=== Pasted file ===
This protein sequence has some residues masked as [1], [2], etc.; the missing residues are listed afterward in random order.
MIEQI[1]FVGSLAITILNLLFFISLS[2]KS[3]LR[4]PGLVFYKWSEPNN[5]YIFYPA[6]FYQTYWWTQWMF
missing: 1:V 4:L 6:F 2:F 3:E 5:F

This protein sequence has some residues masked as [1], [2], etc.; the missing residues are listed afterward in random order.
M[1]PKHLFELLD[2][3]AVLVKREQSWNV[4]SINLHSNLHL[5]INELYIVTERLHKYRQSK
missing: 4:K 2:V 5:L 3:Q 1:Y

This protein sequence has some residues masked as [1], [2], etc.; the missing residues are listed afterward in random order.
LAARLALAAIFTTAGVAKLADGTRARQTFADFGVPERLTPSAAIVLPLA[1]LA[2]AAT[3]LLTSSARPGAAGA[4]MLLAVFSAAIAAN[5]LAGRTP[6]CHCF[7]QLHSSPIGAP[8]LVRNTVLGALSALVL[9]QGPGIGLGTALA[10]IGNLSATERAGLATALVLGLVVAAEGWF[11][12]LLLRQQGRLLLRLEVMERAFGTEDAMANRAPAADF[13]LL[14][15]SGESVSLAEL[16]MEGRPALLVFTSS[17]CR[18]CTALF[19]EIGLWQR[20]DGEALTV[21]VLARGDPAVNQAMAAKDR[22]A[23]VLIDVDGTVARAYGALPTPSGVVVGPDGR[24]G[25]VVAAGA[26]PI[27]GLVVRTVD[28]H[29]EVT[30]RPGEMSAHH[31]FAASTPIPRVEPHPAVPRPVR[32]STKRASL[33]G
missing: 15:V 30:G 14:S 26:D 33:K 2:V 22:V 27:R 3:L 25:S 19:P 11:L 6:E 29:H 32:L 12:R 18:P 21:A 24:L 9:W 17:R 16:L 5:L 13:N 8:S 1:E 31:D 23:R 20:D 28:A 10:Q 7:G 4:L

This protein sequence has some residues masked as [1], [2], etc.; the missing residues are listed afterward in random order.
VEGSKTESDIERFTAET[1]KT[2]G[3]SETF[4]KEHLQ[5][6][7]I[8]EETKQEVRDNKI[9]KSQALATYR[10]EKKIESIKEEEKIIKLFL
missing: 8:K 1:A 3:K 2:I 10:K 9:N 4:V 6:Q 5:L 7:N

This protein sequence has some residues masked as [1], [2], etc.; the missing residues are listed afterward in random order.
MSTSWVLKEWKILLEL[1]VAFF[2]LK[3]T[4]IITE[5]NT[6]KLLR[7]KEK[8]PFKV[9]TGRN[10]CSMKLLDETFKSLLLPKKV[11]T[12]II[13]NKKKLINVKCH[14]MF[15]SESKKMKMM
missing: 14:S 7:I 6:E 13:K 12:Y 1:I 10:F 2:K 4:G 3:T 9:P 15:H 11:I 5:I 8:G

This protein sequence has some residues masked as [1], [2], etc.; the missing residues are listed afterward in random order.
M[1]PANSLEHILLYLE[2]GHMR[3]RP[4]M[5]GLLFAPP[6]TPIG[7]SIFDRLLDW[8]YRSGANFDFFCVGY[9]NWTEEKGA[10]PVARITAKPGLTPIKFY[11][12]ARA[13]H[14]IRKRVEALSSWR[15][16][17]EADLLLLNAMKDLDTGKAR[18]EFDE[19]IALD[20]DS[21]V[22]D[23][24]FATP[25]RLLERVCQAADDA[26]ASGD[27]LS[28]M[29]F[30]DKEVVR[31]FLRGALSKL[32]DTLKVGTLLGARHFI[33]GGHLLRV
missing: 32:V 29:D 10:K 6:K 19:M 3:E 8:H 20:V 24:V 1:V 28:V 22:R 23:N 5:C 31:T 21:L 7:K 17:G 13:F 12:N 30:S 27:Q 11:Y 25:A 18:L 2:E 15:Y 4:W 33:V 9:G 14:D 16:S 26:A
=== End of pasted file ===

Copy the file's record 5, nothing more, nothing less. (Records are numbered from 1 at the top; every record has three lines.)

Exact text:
This protein sequence has some residues masked as [1], [2], etc.; the missing residues are listed afterward in random order.
MSTSWVLKEWKILLEL[1]VAFF[2]LK[3]T[4]IITE[5]NT[6]KLLR[7]KEK[8]PFKV[9]TGRN[10]CSMKLLDETFKSLLLPKKV[11]T[12]II[13]NKKKLINVKCH[14]MF[15]SESKKMKMM
missing: 14:S 7:I 6:E 13:K 12:Y 1:I 10:F 2:K 4:G 3:T 9:P 15:H 11:I 5:I 8:G